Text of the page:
The Rural Life Museum at Louisiana State University in Baton Rouge collects, preserves, and interprets artifacts, architecture, and landscapes that represent the history of Louisiana and the Lower Mississippi River Valley. The 40-year-old museum is home to a vast collection of indigenous Louisiana architecture and the largest collection of 18th and 19th century artifacts from rural Louisiana.
The museum is split into four main exhibit areas. The Exhibit Barn is home to a variety of artifacts from the 1700s through the 1900s. Artifacts include carriages, furnishings, tools, farming equipment, and utensils, and the highlights are a flat boat, last used in the floods of 1927, and a Merrick walking beam steam engine that was used to saw wood in 1861. The plantation quarters include nine buildings with period furnishings, which represent a working 19th century plantation. Exhibits focus on the experience of slaves in the 1800s, and the buildings include an authentic blacksmith shop, commissary, school house, sugar house, and grist mill as well as a kitchen, slave’s living quarters, and overseer’s house.
The Louisiana Folk Architecture area is split into two sections. Folk architecture from the Gulf Coast Region, or southern region of the state, includes two Acadian-style homes; one is an authentic home that was built between 1800 and 1815; the other is a replica. Acadians were descendants of the French who settled in what is now known as Quebec and the northeastern U.S. in the 1600s. The Upland South section, representative of northern Louisiana, includes a shotgun-style house, a narrow home with rooms arranged one behind the other, and doors on each end. The Neal home is a dogtrot house, two log cabins joined by a covered breezeway. Other structures include a Carolina cabin and a pioneer’s cabin. A church and graveyard are also located on the grounds. The wooden church is one of the few buildings that visitors may enter, other interiors may be viewed through open doors and windows. The wide variety of architecture is representative of the differing cultures that settled in Louisiana throughout the 1800s. The 32 museum buildings are situated over 25 developed acres.
Louisiana has a diverse cultural history and the museum seeks to represent the contributions made by each group of settlers, who came not only from the northern United States, but also from France, Spain, Germany, and Africa. The 40-acre agricultural research site includes the museum and botanic gardens and is managed by Louisiana State University. Additional funding for the museum is spearheaded by Friends of Rural Life Museum, a non-profit entity that supports the museum through memberships, donations, and volunteers. The museum recently completed a $5 million 20,000-square-foot visitor center using private donations, and a new masterplan is under way for the development of 16 additional acres of land. Today, close to 70,000 guests visit the museum annually. LSU Rural Life Museum has been voted one of the ‘Top Ten Outdoor Museums in the World’ by The British Museum.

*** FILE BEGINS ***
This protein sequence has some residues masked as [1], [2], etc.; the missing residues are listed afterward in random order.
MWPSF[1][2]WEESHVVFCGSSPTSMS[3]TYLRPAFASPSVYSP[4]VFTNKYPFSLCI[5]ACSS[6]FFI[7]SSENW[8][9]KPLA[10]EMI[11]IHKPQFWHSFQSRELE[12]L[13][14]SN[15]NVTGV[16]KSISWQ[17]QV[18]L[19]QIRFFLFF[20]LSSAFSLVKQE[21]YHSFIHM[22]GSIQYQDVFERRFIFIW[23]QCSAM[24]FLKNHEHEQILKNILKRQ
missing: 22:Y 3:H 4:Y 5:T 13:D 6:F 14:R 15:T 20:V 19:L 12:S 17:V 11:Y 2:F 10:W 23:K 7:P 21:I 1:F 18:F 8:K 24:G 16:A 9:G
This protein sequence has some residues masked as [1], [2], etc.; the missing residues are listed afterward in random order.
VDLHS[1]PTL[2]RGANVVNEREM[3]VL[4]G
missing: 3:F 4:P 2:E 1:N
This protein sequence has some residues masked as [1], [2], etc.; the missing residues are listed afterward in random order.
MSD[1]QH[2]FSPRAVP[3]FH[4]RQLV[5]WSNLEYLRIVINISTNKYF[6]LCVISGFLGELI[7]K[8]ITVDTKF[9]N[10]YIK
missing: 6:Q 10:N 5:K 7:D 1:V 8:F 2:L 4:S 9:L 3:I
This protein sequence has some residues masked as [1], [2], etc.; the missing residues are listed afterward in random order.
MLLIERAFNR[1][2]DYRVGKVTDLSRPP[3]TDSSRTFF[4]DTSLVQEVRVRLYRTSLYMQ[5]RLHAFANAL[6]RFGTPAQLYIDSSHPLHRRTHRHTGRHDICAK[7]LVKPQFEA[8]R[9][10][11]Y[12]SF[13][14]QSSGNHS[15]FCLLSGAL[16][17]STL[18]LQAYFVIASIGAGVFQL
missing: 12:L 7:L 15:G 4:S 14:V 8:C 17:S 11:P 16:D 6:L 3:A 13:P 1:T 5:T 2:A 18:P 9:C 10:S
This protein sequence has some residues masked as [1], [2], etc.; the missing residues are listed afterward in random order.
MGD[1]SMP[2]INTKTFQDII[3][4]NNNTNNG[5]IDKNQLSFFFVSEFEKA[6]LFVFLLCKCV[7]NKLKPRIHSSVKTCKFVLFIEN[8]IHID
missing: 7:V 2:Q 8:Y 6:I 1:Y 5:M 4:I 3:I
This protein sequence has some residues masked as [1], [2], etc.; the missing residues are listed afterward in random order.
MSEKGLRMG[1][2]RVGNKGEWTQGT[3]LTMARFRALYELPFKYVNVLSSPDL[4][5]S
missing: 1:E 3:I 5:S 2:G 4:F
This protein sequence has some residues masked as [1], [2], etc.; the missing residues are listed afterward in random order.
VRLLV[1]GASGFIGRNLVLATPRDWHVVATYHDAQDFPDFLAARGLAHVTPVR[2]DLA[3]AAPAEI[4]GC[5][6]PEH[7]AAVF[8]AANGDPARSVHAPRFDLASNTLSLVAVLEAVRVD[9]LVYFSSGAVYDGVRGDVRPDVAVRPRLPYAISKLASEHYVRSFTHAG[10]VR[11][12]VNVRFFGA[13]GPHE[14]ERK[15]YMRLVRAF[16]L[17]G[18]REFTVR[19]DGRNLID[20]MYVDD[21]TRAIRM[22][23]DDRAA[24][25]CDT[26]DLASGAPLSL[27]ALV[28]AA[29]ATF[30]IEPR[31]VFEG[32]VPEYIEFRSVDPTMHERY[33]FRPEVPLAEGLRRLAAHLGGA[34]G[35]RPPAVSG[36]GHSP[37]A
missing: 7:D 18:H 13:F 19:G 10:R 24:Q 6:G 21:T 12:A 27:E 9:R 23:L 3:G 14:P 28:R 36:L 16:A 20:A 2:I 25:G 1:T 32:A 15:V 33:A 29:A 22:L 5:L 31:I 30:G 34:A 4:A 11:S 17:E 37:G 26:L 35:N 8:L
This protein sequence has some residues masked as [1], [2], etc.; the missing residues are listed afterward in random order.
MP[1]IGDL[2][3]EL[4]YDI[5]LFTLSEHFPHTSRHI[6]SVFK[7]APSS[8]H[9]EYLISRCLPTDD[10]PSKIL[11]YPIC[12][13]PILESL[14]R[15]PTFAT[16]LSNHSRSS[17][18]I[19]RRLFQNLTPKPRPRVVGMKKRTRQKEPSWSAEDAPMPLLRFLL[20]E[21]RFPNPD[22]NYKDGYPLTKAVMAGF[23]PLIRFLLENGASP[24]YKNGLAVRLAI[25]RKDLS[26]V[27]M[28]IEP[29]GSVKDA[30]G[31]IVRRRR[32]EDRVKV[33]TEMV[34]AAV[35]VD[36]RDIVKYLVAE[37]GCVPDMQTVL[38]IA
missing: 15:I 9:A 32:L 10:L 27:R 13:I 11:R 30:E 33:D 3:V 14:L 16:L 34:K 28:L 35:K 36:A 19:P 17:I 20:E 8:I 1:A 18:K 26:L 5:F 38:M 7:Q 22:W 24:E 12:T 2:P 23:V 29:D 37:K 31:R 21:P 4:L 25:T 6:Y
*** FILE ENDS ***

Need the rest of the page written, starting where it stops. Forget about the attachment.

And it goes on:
Ongoing Programs and Education
Visits to the museum are generally self-guided, although guided tours are available for groups of 10 or more. The museum provides educational programming for grade school students, which adheres to the Louisiana Department of Education curriculum guides; school field trip groups for students in grade three and above are welcome. For collegiate students and scholars, the museum and artifacts are available for scholarly research by students and teachers at Louisiana State University and others, including Southern University. Special events take place at the museum all year round. Harvest Days are a living history demonstration of life on a Louisiana plantation in the 1800s. The public may participate in hands-on activities such as soap-making, woodworking, and open hearth cooking. Holiday events include a Halloween-themed country fair, which includes cake walks, story telling, and trick or treating. A Rural Life Christmas offers costumed re-enactors, musical performances, story telling, and a visit from Papa Noel.
The botanic gardens, also under the management of the Louisiana State University School of Agriculture, are located adjacent to the Rural Life Museum. Over ten gardens, forested areas, and trails are open to the public free of charge. Windrush Garden is accessed from the Rural Life Museum, and represents the life work of Steele Burden (1900–1995), a self-taught landscape architect from Baton Rouge who began his career in garden design with plantings at his family’s 600-acre Louisiana plantation.
4560 Essen Lane, Baton Rouge, LA 70808, Phone: 225-765-2437